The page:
# Derived subgroup centralizes normal subgroup whose automorphism group is abelian

## Statement

Suppose $N$ is a normal subgroup whose automorphism group is abelian (i.e., a normal subgroup that is a group whose automorphism group is abelian -- it has an abelian automorphism group) of a group $G$. Then, the derived subgroup $[G,G]$ is contained in the Centralizer (?) $C_G(N)$.

Equivalently, since centralizing is a symmetric relation, we can say that $N$ is contained in the centralizer of derived subgroup $C_G([G,G])$.

## Proof

Given: A group $G$. A cyclic normal subgroup $N$.

To prove: $[G,G] \le C_G(N)$.

Proof: Consider the homomorphism: $\varphi: G \to \operatorname{Aut}(N)$

given by: $\varphi(g) = n \mapsto gng^{-1}$.

Note that this map is well-defined because $N$ is normal in $G$, so $\varphi(g)$ gives an automorphism of $N$ for any $g \in G$.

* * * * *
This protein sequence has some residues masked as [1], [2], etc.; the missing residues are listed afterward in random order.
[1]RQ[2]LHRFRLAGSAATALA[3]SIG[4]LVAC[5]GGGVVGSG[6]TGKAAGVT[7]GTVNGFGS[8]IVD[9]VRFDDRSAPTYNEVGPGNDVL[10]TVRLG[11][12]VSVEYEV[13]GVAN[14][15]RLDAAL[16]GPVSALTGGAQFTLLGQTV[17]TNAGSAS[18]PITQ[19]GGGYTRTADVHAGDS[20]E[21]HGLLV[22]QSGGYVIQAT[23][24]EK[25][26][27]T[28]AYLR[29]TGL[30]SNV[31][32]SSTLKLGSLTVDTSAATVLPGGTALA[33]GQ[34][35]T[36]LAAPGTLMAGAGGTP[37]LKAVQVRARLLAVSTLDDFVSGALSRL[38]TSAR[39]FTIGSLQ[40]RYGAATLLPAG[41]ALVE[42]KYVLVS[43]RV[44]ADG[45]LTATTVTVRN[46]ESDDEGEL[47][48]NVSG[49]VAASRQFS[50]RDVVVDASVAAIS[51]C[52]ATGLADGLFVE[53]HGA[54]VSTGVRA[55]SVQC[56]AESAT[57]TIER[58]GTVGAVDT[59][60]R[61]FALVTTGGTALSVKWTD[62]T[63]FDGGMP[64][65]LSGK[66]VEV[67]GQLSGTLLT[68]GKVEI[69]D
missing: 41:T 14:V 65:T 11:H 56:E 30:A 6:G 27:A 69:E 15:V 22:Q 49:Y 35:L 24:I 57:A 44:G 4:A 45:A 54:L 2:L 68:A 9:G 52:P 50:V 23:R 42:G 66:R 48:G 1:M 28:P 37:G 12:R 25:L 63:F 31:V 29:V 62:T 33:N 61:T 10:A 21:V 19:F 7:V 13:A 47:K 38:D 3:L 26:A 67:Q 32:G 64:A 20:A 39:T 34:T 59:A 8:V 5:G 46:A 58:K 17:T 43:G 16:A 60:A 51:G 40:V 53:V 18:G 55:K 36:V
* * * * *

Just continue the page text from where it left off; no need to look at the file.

1. The kernel of $\varphi$ is $C_G(N)$: This is by definition of centralizer: $C_G(N)$ is the set of $g \in G$ such that $gng^{-1} = n$ for all $n \in N$, which is equivalent to being in the kernel of $\varphi$.
2. The kernel of $\varphi$ contains $[G,G]$: Since $\varphi$ is a homomorphism to an abelian group, $\varphi([g,h]) = [\varphi(g),\varphi(h)]$ is the identity. Thus, every commutator lies in the kernel of $\varphi$, so $[G,G]$ is in the kernel of $\varphi$.
3. $[G,G] \le C_G(N)$: This follows by combining steps (1) and (2).